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Is there an electric motorcycle in your future?


May 28, 2012 by Rider Newsletter Staff

OK. We at The USA Trailer Store are probably ahead of the market here, but electric motorcycles are beginning to make a mark in the industry. Will we see a large group at the next Sturgis run? No. Will we begin to see more and more people riding them to work in city centers? Probably. Are they a growing element of the motorcycle market? For sure.

To be clear, we’re not talking about scooters and runabouts. We refer to motorcycles worthy of the name. Vehicles that can hold their own with other traffic, even on freeways, and keep up with gas powered machines off road and on the racetrack. Then, there’s the question of range. A true motorcycle must go far enough on each charge to be worth owning.

The electric motorcycle market has been the domain of small, specialty manufacturers for a number of years. BRD (, Brammo ( and Zero ( are among the current (pun intended) leaders in the field. They’ve come a long way and gained a ton of respect in the past few years. Zero, for example, offers a full line of off- and on-road machines, many of which can travel more than 100 miles on a single charge.

The financial markets have certainly begun to notice. According to a recent article in Wired Magazine, 2011 saw Brammo receive $28 million in funding and Zero raised $26 million. The article also includes brief reviews of the newest models from the current “big three.” For now, the relatively small electric motorcycle market belongs to small, highly specialized companies like these.

Recently, however, some of the big guys are showing an interest in going electric. In November 2011, Honda introduced the RC-E, an electric super sports bike concept that leverages the company’s existing automotive hybrid technology. Details were very sparse, but all indications are that this concept bike will become reality in the fairly near future AND it will provide some exciting performance capabilities.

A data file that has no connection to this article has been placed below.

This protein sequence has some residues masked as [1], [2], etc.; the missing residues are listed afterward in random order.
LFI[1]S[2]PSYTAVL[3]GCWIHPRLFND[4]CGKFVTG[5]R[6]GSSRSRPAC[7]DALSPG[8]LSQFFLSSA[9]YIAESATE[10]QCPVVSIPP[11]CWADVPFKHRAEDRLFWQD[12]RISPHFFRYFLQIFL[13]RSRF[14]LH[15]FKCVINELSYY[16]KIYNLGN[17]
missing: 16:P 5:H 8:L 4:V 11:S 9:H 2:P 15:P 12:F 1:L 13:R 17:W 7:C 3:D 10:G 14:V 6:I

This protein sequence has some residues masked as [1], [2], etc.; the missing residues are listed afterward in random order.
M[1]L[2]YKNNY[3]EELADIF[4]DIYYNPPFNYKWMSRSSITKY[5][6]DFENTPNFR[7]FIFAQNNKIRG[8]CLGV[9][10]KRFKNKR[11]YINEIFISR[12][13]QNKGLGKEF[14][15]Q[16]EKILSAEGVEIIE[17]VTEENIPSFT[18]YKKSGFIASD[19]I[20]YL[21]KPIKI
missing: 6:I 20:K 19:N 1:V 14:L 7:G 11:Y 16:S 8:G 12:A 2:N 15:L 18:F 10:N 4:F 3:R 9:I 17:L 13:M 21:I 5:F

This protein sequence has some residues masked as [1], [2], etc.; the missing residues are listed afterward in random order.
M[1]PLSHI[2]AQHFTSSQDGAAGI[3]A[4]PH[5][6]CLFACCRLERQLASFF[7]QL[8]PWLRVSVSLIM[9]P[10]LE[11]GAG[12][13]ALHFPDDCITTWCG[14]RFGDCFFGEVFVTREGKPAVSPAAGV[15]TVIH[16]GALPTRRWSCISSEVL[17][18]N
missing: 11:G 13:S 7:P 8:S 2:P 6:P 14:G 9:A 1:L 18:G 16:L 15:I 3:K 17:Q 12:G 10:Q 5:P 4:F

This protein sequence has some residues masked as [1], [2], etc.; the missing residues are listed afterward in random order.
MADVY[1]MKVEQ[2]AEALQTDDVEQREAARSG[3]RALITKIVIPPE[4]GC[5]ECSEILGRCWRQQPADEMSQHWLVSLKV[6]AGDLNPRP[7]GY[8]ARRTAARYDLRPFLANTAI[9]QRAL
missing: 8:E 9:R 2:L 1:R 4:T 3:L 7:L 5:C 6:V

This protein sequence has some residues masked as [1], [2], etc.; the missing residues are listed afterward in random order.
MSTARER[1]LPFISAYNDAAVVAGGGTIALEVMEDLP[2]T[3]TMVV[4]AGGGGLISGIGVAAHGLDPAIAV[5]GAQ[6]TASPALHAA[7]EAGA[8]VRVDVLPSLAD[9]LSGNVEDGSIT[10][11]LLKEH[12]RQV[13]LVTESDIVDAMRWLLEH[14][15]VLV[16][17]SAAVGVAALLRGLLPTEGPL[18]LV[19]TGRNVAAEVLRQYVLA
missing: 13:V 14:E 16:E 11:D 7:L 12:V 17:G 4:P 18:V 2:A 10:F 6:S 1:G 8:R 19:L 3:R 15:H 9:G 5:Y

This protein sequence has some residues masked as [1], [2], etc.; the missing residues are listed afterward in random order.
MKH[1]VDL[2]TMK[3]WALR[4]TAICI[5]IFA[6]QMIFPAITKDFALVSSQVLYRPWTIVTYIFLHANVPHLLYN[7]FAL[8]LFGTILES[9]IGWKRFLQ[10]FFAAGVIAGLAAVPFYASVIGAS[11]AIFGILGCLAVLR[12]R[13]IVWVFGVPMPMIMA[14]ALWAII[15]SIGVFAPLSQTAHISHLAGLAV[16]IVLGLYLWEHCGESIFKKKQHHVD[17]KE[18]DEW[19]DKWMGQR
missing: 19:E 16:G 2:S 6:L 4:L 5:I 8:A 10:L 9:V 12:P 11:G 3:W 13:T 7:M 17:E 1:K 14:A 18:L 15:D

Why are electrics starting their move now? Enhancements in battery technology are constantly increasing both the performance and range of electric vehicles of all kinds. Motorcycles are great candidates for electrical power because they are, by their nature, lightweight and nimble. They are also ideal vehicles for shorter trips. A reasonably priced electric motorcycle could serve as an adjunct to a car (or even a touring motorcycle), providing a low-cost, low-emission alternative for running errands and, dare we say it, having fun.

Electrics are far easier and less costly to maintain. What’s more, electric motors offer incredible off the line performance and provide tons of torque. An electric motorcycle will beat almost anything off the line and the power provided to the wheels make off-road electrics real competitors. Lightweight, high-performance electrics may be on the offing; however an all-electric, long haul touring machine is probably not in the cards anytime soon.

Finally, there’s the controversial subject of emissions. Most of today’s motorcycles offer little or no serious emission controls, making them greater polluters than cars. This fact was driven home by a recent segment of the Discovery Channel program Mythbusters, which compared emissions for cars and motorcycles over three decades of production. The rather surprising result was that while motorcycles used 28% less fuel and emitted 30% less carbon dioxide, their emissions of hydrocarbons and oxides of nitrogen were significantly higher.

So, will we see an electric Harley-Davidson Electra Glide (Electric Glide?) or Honda Gold Wing anytime soon? Probably not, but don’t think it will never happen. The market will belong to smaller companies until it becomes clear there’s a serious demand. Then, the big guys will enter the fray. You can bet, however, that every major manufacturer has electric vehicle research programs underway. 2012 could very well be the year the electrics truly make their mark.


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